Motif discovery and enrichment analysis

All motif analyses presented in this study were performed using various tools of the MEME suite (version 5.0.5) (http://meme-suite.org) with default parameters and modifications indicated elsewhere. Random model letter frequencies were calculated based on GC content in the Arabidopsis genome (https://genomevolution.org/wiki/index.php/Plant_genome_GC_content) and used for the following analyses. 1-kb upstream sequence of the transcription start sites (TSS), hereafter called 1-kb promoter, in the TAIR10 Arabidopsis genome annotation was used. Enrichment of canonical CREs in response to ER stress on the promoters of DDEGs was investigated using AME82. For this analysis, one mismatch was allowed for each CRE except for UPRE-I. De novo motif discovery in 1-kb promoter of DDEGs was performed using MEME83. To eliminate any de novo motifs not specific to DDEGs, 201, which is the median number of DDEGs across all pairwise comparisons, DEGs were randomly selected and served as a control for the analyses. The similarity of enriched motifs with the Plant Cistrome Database84 was assessed using TOMTOM85. De novo motif discovery in UPR-specific binding peaks of bZIP28 and bZIP60 from the ChIP-seq analyses was carried out using MEME-ChIP86. For this analysis, UPR-specific binding peaks obtained at each time-point were combined, creating union sets of peaks for bZIP28 and bZIP60. Then, 250-bp sequence upstream and downstream of the summit in each of the combined peaks was obtained from the TAIR10 Arabidopsis genome annotation; for peaks that had multiple sub-peaks, one that had the highest of -Log10P was selected. The enrichment distribution of ERSE-I in UPR-specific binding peaks was analyzed using CentriMo87.

Statistics and reproducibility

For experimental analyses, a two-tailed Student’s t-test was used to obtain P values in this study using the R function and values of P < 0.05 were considered statistically significant. The number of samples is indicated in the respective Figure legends: n (number of biological replicates) = 3 (~50 seedlings per replicate), Fig. 1b; n = 3 (12 seedlings per replicate), Fig. 1c and Supplementary Fig. 3a, d, g; n = 5 (6 seedlings per replicate), Fig. 1d and Supplementary Figs. 1b, 3b; n = 3–5 (6 seedlings per replicate), Fig. 5a; n (number of biological replicates) = 4–5 (3–5 seedlings per replicate), Fig. 5b; n = 10 (2 seedlings per replicate), Supplementary Fig. 1c; n = 3 (~100 seedlings per replicate), Supplementary Fig. 2f; n = 6–8, Supplementary Fig. 6. No data points were removed from the statistical analyses as outliers. Results were confirmed in at least two independent experiments.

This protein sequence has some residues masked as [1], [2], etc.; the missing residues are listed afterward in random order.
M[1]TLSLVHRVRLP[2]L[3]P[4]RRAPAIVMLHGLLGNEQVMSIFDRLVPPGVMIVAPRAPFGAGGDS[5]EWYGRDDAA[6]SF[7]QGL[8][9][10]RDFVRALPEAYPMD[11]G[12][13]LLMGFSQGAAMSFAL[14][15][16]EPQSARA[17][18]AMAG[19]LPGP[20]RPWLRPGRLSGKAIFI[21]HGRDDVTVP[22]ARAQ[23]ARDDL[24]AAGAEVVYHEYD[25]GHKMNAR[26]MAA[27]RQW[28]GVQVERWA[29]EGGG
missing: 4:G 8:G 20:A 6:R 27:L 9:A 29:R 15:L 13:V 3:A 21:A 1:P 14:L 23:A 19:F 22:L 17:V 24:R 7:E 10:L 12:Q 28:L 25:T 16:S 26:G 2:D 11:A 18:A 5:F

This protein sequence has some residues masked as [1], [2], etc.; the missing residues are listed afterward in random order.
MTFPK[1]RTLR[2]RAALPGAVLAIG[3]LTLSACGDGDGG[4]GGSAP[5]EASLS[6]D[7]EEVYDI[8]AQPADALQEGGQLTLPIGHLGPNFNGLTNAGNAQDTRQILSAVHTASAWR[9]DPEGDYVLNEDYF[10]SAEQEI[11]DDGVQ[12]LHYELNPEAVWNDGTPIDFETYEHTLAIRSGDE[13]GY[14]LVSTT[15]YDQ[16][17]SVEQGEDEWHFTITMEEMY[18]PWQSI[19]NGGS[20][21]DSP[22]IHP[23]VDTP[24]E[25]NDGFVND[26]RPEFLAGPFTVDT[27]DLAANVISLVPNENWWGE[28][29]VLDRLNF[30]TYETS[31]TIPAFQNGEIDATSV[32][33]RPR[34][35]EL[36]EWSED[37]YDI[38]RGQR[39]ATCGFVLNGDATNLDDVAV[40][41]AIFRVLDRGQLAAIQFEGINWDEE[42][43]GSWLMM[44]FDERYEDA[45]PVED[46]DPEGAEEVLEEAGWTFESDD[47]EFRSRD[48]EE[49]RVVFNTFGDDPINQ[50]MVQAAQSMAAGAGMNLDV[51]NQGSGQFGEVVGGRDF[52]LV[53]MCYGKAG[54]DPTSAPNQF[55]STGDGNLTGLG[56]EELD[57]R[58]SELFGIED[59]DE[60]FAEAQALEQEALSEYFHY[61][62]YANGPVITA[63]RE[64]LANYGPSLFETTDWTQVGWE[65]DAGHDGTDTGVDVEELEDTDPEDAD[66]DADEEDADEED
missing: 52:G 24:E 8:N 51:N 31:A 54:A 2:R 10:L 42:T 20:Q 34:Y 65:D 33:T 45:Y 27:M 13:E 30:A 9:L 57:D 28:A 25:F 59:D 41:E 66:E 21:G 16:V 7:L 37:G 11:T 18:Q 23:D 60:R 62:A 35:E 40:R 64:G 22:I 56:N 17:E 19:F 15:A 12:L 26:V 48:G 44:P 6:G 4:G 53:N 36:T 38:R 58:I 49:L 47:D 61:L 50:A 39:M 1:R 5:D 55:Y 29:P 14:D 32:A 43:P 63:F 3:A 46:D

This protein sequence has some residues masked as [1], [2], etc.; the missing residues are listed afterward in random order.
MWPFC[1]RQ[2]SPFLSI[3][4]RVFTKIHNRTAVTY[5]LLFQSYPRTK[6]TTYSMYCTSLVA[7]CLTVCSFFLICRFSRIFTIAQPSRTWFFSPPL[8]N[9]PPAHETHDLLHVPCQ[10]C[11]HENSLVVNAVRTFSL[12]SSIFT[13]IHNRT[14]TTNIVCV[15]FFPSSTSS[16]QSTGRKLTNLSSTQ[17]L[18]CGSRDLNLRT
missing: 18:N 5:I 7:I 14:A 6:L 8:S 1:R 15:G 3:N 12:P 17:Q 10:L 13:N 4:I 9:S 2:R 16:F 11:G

Reporting summary

Further information on research design is available in the Nature Research Reporting Summary linked to this article.

Data availability

Data supporting the findings of this study are available within this paper and its Supplementary Information files. RNA-seq and ChIP-seq data supporting the finding of this study have been deposited in the NCBI Gene Expression Omnibus and are accessible through the GEO series accession code GSE146723. The source data, which consists of an excel spreadsheet, are provided in Supplementary Data 6.

Code availability

The bioinformatic scripts used in this study are available on GitHub (https://github.com/DaeKwan-Ko/UPR-GRN.git).

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Acknowledgements

This study was supported primarily by the National Institutes of Health (R35-GM136637) with contributing support from by the Great Lakes Bioenergy Research Center, US Department of Energy, Office of Science, Office of Biological and Environmental Research (DE-SC0018409), Chemical Sciences, Geoscience, and Biosciences Division, Office of Basic Energy Sciences, Office of Science, US Department of Energy (DE-FG02-91ER20021), and MSU AgBioResearch (MICL02598). We thank the Research Technology Support Facility Genomics Core and Mass Spectrometry and Metabolomics Core facilities at Michigan State University for the next-generation sequencing and quantitative LC/MS/MS, respectively. We also thank Cristina Ruberti for preparing samples for RNA-seq analysis.

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D.K.K. and F.B. conceived the original experiment design and research plan; F.B. supervised the project and experiments; D.K.K. performed experiments and data analyses; D.K.K. and F.B. wrote the article.

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Correspondence to Federica Brandizzi.

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Ko, D.K., Brandizzi, F. Advanced genomics identifies growth effectors for proteotoxic ER stress recovery in Arabidopsis thaliana. Commun Biol 5, 16 (2022). https://doi.org/10.1038/s42003-021-02964-8